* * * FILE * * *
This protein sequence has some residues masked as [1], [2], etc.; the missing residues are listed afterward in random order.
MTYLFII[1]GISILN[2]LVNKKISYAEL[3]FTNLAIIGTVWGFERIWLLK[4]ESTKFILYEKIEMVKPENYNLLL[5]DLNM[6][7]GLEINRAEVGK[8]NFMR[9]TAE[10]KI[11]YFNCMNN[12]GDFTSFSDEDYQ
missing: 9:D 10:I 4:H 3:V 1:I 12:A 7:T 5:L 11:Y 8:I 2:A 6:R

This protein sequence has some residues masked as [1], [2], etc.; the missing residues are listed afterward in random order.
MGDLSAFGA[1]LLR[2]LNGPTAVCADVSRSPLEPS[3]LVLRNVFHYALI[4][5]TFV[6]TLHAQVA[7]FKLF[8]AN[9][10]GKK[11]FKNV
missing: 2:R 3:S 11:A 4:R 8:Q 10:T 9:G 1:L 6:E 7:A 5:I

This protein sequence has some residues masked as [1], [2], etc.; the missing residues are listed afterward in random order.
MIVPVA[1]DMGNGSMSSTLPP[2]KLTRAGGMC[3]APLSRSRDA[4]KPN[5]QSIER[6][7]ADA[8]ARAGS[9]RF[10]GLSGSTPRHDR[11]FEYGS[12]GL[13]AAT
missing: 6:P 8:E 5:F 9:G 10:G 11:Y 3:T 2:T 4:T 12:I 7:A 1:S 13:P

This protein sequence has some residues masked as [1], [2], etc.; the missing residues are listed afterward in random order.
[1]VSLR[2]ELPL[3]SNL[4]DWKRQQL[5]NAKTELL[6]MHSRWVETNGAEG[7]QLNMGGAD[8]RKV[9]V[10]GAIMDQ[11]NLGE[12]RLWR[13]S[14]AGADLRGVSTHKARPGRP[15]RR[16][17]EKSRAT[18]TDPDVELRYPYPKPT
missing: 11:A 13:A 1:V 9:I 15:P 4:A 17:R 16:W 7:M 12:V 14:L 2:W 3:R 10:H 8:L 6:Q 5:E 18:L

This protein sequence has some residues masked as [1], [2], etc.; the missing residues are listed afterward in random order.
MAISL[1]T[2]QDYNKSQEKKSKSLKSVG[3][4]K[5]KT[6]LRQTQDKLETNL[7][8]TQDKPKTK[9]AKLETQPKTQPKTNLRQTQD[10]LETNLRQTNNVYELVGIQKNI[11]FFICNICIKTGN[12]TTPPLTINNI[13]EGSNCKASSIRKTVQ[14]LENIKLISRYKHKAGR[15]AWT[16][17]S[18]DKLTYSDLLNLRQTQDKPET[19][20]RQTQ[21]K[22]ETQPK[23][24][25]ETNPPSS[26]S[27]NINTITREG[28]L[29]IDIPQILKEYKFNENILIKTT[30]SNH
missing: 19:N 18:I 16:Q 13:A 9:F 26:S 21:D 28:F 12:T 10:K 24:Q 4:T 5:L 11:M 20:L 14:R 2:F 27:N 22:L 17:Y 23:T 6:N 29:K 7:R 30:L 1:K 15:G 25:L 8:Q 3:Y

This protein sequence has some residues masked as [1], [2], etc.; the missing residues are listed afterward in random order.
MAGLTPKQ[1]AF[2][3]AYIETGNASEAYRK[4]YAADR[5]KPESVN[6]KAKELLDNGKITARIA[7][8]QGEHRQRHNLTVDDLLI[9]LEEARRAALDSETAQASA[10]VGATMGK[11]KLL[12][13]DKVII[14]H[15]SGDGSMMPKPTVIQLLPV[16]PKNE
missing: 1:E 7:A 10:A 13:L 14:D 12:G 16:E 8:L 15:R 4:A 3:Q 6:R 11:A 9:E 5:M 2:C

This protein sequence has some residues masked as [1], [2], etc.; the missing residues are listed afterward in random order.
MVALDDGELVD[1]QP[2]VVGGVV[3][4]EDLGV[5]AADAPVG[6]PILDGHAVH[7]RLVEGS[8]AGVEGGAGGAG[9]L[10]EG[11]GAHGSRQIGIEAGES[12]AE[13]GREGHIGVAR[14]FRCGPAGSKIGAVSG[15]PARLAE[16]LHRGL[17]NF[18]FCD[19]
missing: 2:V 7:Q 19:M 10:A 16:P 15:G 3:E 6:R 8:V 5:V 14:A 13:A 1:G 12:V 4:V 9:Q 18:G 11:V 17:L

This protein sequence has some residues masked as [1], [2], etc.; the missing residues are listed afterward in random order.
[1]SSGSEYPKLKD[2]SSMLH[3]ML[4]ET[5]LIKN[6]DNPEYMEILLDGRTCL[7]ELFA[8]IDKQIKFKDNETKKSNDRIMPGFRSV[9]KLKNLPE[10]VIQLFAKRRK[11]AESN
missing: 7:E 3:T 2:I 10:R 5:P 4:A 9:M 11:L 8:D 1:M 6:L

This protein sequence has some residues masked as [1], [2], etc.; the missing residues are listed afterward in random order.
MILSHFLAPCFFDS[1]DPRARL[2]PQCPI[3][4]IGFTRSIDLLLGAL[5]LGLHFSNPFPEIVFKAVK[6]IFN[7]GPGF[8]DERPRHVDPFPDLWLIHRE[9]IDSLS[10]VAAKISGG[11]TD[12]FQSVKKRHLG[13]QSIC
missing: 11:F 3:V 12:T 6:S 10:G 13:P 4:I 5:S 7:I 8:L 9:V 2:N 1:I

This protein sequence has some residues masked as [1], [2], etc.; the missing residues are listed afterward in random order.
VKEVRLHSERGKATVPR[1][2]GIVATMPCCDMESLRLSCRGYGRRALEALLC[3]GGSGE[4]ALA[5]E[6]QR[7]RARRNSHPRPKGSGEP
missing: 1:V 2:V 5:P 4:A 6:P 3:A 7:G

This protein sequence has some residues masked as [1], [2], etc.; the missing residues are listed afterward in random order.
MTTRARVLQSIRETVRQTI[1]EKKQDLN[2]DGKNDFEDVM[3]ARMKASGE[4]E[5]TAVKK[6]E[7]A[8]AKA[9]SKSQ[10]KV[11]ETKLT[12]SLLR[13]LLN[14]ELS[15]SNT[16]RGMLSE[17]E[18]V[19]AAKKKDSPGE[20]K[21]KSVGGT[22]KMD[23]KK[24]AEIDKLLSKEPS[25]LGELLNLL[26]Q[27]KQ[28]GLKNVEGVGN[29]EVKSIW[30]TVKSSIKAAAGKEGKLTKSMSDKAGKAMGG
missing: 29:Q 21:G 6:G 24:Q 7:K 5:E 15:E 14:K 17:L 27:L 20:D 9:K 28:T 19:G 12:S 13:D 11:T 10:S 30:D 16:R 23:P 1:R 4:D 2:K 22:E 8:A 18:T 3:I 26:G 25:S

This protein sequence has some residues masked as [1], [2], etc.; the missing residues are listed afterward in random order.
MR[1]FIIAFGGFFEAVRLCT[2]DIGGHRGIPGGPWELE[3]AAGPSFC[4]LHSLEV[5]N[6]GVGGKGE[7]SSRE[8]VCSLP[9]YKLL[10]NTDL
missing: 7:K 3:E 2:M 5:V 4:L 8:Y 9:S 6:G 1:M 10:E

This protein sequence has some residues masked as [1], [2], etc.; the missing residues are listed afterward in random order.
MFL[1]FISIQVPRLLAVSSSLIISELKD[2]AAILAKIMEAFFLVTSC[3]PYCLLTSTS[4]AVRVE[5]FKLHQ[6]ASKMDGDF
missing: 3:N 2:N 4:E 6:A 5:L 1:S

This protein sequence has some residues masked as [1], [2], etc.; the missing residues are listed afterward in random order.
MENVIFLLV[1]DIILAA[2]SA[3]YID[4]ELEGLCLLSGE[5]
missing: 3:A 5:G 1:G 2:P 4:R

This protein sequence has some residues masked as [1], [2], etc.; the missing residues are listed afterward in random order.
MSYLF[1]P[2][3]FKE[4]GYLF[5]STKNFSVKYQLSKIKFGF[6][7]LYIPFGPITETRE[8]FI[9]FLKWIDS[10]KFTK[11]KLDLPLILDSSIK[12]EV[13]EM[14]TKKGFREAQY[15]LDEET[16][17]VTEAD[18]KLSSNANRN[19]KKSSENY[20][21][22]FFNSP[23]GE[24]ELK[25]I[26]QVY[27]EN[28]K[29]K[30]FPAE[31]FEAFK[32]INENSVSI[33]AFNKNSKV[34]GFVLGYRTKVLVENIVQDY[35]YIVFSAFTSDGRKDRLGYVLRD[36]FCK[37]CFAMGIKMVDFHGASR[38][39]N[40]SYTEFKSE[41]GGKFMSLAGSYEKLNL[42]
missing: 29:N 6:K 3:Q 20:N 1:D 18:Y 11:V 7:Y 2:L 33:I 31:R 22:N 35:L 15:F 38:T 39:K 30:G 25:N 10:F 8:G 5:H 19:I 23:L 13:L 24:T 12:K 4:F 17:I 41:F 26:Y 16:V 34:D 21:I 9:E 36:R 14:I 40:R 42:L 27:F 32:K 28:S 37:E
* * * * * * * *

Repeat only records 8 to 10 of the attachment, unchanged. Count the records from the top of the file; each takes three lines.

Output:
This protein sequence has some residues masked as [1], [2], etc.; the missing residues are listed afterward in random order.
[1]SSGSEYPKLKD[2]SSMLH[3]ML[4]ET[5]LIKN[6]DNPEYMEILLDGRTCL[7]ELFA[8]IDKQIKFKDNETKKSNDRIMPGFRSV[9]KLKNLPE[10]VIQLFAKRRK[11]AESN
missing: 7:E 3:T 2:I 10:R 5:P 4:A 9:M 11:L 8:D 1:M 6:L

This protein sequence has some residues masked as [1], [2], etc.; the missing residues are listed afterward in random order.
MILSHFLAPCFFDS[1]DPRARL[2]PQCPI[3][4]IGFTRSIDLLLGAL[5]LGLHFSNPFPEIVFKAVK[6]IFN[7]GPGF[8]DERPRHVDPFPDLWLIHRE[9]IDSLS[10]VAAKISGG[11]TD[12]FQSVKKRHLG[13]QSIC
missing: 11:F 3:V 12:T 6:S 10:G 13:P 4:I 5:S 7:I 8:L 9:V 2:N 1:I

This protein sequence has some residues masked as [1], [2], etc.; the missing residues are listed afterward in random order.
VKEVRLHSERGKATVPR[1][2]GIVATMPCCDMESLRLSCRGYGRRALEALLC[3]GGSGE[4]ALA[5]E[6]QR[7]RARRNSHPRPKGSGEP
missing: 1:V 2:V 5:P 4:A 6:P 3:A 7:G